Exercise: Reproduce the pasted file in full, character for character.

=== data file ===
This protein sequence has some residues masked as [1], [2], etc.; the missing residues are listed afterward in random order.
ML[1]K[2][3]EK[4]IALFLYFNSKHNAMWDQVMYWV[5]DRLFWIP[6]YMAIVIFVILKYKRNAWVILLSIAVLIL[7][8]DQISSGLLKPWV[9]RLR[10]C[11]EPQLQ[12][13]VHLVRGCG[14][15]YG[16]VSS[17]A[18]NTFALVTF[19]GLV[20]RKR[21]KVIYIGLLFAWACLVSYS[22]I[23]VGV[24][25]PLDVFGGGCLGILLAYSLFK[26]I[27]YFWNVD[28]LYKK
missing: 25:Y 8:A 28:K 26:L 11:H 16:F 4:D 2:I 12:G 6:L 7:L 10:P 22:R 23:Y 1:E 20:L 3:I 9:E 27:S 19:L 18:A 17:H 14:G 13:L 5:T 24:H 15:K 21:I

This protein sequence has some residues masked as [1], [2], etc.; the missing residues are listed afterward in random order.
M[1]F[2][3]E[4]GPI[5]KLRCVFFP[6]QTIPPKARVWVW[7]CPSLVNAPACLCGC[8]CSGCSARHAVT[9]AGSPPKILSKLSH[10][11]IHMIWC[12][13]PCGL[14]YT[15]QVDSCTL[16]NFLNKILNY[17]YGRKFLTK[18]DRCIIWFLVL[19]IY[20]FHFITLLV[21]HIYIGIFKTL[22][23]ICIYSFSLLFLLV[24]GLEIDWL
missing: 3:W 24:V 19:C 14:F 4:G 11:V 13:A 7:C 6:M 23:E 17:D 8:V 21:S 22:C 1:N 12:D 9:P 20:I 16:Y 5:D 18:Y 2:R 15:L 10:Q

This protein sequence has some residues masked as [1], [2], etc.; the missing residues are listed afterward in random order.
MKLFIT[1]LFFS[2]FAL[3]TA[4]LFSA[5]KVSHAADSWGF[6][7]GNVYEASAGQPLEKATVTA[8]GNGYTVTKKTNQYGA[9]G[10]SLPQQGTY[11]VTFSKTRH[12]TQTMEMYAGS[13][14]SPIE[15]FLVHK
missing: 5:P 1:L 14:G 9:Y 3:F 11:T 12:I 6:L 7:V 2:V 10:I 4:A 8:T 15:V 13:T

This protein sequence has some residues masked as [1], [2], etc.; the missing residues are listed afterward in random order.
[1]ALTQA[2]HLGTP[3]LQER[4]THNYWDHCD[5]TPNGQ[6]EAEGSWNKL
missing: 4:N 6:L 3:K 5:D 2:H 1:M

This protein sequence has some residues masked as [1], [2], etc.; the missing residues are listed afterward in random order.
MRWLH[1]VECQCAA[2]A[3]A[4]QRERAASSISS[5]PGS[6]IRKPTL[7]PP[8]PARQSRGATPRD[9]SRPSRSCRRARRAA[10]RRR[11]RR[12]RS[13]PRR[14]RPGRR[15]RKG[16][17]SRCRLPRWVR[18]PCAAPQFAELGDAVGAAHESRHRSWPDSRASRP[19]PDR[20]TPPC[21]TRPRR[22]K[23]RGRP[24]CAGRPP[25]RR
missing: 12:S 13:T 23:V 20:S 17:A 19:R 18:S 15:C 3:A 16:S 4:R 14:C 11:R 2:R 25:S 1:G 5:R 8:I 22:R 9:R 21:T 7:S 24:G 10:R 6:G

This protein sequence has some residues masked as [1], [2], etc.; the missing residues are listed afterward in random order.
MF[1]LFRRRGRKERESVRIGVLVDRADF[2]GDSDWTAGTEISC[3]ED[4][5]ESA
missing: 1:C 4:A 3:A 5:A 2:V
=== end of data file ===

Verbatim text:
This protein sequence has some residues masked as [1], [2], etc.; the missing residues are listed afterward in random order.
ML[1]K[2][3]EK[4]IALFLYFNSKHNAMWDQVMYWV[5]DRLFWIP[6]YMAIVIFVILKYKRNAWVILLSIAVLIL[7][8]DQISSGLLKPWV[9]RLR[10]C[11]EPQLQ[12][13]VHLVRGCG[14][15]YG[16]VSS[17]A[18]NTFALVTF[19]GLV[20]RKR[21]KVIYIGLLFAWACLVSYS[22]I[23]VGV[24][25]PLDVFGGGCLGILLAYSLFK[26]I[27]YFWNVD[28]LYKK
missing: 25:Y 8:A 28:K 26:L 11:H 16:F 4:D 2:I 12:G 6:L 7:L 10:P 22:R 23:Y 1:E 20:L 3:I 9:E 27:S 19:L 18:A 17:H 14:G 13:L 5:T 24:H 15:K 21:I

This protein sequence has some residues masked as [1], [2], etc.; the missing residues are listed afterward in random order.
M[1]F[2][3]E[4]GPI[5]KLRCVFFP[6]QTIPPKARVWVW[7]CPSLVNAPACLCGC[8]CSGCSARHAVT[9]AGSPPKILSKLSH[10][11]IHMIWC[12][13]PCGL[14]YT[15]QVDSCTL[16]NFLNKILNY[17]YGRKFLTK[18]DRCIIWFLVL[19]IY[20]FHFITLLV[21]HIYIGIFKTL[22][23]ICIYSFSLLFLLV[24]GLEIDWL
missing: 3:W 24:V 19:C 14:F 4:G 11:V 13:A 7:C 6:M 23:E 17:D 8:V 21:S 22:C 1:N 12:D 9:P 20:I 16:Y 5:D 18:Y 2:R 15:L 10:Q

This protein sequence has some residues masked as [1], [2], etc.; the missing residues are listed afterward in random order.
MKLFIT[1]LFFS[2]FAL[3]TA[4]LFSA[5]KVSHAADSWGF[6][7]GNVYEASAGQPLEKATVTA[8]GNGYTVTKKTNQYGA[9]G[10]SLPQQGTY[11]VTFSKTRH[12]TQTMEMYAGS[13][14]SPIE[15]FLVHK
missing: 5:P 1:L 14:G 9:Y 3:F 11:T 12:I 6:L 7:V 2:V 10:I 4:A 8:T 15:V 13:T

This protein sequence has some residues masked as [1], [2], etc.; the missing residues are listed afterward in random order.
[1]ALTQA[2]HLGTP[3]LQER[4]THNYWDHCD[5]TPNGQ[6]EAEGSWNKL
missing: 4:N 6:L 3:K 5:D 2:H 1:M

This protein sequence has some residues masked as [1], [2], etc.; the missing residues are listed afterward in random order.
MRWLH[1]VECQCAA[2]A[3]A[4]QRERAASSISS[5]PGS[6]IRKPTL[7]PP[8]PARQSRGATPRD[9]SRPSRSCRRARRAA[10]RRR[11]RR[12]RS[13]PRR[14]RPGRR[15]RKG[16][17]SRCRLPRWVR[18]PCAAPQFAELGDAVGAAHESRHRSWPDSRASRP[19]PDR[20]TPPC[21]TRPRR[22]K[23]RGRP[24]CAGRPP[25]RR
missing: 12:S 13:T 23:V 20:S 17:A 19:R 18:S 15:C 3:A 16:S 4:R 14:C 11:R 2:R 25:S 1:G 5:R 8:I 22:R 9:R 21:T 7:S 24:G 10:R 6:G

This protein sequence has some residues masked as [1], [2], etc.; the missing residues are listed afterward in random order.
MF[1]LFRRRGRKERESVRIGVLVDRADF[2]GDSDWTAGTEISC[3]ED[4][5]ESA
missing: 1:C 4:A 3:A 5:A 2:V